Our highly technical flowchart showing our old link-posting process.

The next thing we discussed was how most of us consume the web. Of the seven of us in the office, everyone has a smartphone of some sort, five of us have tablets, and all of us have laptops. Since we have ready-built tools for posting from our laptop, and we all have smart/mobile devices of some sort, we decided to concentrate on posting from our phones. What would be the fastest way?

Text messaging would be quickest, and given that we have a good partner in Twilio, we explored this. The problem is the 144 character limit. That is not enough space for some URLs even, let alone a description and title.

Email seemed the better choice. In order to facilitate this, we needed to ensure we had the php-imap functions enabled. Once those where in place, we decided to test our plan by creating a new mailbox that would collect the emails for our Daily Links. Email is pretty simple by nature and we wanted to retain that simplicity as much as possible. We used the subject field as the title, the first line of the body as the URL, and everything after as the description. The final piece is a little secret code for each of us, that when paired with our at-visuallizard-dot-com mail accounts, act as a the security check and allows the post to be published onto the site.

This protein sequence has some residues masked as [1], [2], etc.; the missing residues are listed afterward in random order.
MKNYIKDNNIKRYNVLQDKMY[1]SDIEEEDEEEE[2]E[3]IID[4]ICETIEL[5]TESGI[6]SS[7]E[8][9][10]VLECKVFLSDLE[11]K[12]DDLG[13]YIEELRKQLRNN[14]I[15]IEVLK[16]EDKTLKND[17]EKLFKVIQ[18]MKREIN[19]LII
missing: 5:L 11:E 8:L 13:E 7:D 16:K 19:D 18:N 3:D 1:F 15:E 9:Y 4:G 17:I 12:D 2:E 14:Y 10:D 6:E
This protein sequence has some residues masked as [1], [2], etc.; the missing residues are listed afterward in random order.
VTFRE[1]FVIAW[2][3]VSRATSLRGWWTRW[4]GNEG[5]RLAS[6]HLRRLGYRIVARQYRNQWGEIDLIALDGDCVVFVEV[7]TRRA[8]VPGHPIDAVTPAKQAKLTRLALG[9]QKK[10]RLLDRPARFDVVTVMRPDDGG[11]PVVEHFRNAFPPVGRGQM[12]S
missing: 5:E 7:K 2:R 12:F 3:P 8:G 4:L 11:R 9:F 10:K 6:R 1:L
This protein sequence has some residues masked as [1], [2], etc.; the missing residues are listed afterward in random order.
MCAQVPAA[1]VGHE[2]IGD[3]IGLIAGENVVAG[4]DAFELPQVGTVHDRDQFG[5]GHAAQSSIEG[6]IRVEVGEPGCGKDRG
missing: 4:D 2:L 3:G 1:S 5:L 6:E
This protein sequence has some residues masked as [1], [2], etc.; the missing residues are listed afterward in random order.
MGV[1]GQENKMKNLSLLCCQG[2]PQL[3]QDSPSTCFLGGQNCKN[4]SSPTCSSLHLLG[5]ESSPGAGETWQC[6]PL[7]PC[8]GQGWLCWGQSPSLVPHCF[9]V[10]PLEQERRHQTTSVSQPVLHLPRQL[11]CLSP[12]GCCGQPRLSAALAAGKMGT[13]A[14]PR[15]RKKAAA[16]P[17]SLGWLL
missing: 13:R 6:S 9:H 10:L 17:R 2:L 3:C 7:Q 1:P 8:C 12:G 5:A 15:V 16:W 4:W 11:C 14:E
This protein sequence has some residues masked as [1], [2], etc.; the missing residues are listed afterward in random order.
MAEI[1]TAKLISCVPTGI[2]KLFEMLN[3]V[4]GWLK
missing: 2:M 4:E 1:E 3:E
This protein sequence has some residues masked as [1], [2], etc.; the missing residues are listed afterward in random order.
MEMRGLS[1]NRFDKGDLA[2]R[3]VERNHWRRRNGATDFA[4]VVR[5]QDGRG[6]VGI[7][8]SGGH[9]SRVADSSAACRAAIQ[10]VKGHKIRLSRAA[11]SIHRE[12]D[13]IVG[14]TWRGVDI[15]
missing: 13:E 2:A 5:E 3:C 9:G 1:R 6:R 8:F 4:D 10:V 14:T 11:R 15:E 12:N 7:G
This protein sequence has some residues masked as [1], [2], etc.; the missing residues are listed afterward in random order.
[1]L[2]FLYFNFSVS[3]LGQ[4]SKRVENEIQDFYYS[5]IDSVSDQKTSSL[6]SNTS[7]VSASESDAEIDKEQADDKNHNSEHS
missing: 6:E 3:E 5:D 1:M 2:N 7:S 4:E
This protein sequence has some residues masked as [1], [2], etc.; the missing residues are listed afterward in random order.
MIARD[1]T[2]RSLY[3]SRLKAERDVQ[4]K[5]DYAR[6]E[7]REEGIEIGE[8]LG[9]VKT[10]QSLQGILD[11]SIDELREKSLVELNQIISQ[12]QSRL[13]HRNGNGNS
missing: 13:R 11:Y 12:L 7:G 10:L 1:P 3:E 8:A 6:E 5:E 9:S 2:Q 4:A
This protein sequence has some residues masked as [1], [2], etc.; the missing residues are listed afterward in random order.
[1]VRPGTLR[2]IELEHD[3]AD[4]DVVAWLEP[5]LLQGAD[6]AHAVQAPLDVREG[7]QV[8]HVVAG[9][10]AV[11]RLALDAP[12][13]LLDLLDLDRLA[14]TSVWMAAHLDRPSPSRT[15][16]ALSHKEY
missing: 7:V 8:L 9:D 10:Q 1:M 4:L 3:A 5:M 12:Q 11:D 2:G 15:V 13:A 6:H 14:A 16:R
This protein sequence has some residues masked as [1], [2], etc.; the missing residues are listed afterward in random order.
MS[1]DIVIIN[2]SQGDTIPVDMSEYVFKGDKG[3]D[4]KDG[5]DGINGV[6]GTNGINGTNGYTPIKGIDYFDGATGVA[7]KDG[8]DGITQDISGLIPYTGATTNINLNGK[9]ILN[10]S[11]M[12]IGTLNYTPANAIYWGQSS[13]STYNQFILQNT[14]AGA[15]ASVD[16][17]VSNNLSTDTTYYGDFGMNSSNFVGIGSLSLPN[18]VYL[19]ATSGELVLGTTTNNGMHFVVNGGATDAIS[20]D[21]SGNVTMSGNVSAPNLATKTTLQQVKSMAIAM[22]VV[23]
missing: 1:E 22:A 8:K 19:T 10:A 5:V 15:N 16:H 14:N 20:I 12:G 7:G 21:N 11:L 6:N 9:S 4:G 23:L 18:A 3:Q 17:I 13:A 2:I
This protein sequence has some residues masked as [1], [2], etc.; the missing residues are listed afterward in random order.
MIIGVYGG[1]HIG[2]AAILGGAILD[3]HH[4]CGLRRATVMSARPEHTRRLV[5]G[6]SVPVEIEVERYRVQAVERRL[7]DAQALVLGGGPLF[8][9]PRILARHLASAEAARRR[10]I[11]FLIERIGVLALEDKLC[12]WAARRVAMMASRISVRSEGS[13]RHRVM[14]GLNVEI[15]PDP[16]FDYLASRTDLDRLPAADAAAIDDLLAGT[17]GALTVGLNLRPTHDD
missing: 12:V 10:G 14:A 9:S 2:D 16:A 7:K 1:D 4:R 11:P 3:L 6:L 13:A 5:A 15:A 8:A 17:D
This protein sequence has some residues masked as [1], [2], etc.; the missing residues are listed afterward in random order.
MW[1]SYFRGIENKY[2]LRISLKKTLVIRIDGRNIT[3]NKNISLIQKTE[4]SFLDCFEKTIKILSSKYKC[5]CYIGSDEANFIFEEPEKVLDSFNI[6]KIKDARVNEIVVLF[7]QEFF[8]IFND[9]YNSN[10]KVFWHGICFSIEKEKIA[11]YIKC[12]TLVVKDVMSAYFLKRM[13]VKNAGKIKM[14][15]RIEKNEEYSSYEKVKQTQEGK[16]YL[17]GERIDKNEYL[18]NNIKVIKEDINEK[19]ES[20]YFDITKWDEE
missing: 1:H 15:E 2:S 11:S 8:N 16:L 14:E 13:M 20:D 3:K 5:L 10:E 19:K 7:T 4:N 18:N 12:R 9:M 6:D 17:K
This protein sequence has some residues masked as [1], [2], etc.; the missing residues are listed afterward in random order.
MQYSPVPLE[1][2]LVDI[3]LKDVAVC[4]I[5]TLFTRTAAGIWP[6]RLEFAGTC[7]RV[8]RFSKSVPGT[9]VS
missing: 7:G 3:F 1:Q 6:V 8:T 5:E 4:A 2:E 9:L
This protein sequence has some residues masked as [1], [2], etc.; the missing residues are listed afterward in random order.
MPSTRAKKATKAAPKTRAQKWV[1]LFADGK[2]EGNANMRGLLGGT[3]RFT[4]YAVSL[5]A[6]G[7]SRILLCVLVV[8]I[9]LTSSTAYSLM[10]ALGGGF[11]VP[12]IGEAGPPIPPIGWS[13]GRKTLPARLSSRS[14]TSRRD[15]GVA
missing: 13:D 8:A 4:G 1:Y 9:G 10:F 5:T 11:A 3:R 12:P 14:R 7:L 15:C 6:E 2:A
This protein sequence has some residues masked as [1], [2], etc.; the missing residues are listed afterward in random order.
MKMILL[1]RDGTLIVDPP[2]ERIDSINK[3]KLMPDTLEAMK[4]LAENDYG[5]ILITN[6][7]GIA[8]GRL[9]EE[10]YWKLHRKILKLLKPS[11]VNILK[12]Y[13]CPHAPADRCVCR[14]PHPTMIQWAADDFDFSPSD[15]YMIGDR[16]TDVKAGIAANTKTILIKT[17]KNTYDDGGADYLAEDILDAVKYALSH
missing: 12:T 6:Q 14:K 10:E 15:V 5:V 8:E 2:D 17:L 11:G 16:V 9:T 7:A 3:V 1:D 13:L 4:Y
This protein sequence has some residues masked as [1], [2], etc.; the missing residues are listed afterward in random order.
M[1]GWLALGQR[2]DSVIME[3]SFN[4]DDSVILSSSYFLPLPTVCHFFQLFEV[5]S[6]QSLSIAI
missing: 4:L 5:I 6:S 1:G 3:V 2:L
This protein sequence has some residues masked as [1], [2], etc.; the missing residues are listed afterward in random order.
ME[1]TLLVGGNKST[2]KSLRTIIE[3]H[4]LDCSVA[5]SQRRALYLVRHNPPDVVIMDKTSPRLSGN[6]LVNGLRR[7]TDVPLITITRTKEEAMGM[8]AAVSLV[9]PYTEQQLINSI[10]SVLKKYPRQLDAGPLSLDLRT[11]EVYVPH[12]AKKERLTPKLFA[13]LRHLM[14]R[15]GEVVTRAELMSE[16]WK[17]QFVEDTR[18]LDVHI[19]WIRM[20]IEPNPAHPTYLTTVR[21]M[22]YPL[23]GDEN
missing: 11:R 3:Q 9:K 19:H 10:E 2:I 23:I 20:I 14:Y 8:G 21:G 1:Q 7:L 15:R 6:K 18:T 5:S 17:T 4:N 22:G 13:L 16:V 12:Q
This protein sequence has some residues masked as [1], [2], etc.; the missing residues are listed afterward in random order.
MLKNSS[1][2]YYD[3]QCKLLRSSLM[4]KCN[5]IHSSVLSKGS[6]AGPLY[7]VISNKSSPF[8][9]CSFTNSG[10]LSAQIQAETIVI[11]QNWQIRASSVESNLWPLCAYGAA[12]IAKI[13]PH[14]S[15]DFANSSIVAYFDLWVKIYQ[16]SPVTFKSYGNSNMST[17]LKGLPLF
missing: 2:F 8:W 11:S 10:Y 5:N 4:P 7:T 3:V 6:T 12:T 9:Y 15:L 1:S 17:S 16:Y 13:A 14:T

Once we tested everything, we setup a cron job that runs our "read inbox" routine and writes the contents of valid, security-checked emails over to our database. Voila! Quick Daily Links can now be posted from wherever you consume the web.

In our extremely-rough calculations, we have seen link posting times of around 60 seconds with this email routine versus the 180-240 seconds observed with the login-navigate-post routine. That might not seem like a big gain on the surface, but over the long haul you could end up saving an hour here or there, which really adds up.

A few things to keep in mind if you are going to try this on your own:

  • Hosting your own stuff certainly helps, as not all hosts will allow you to add functions to php and create virtual paths in your hosting setup.
  • Ensure you have at least 2 security checks to validate the emails before you post them. Restricted from-addresses, secret codes, or even manual approval processes.
  • Be aware that spelling, sloppy grammar, typos and the like are part and parcel of email, so you should have another tool for editing posted links. We do in our Catalyst CMS, but you shouldn't look to email posting as your only avenue.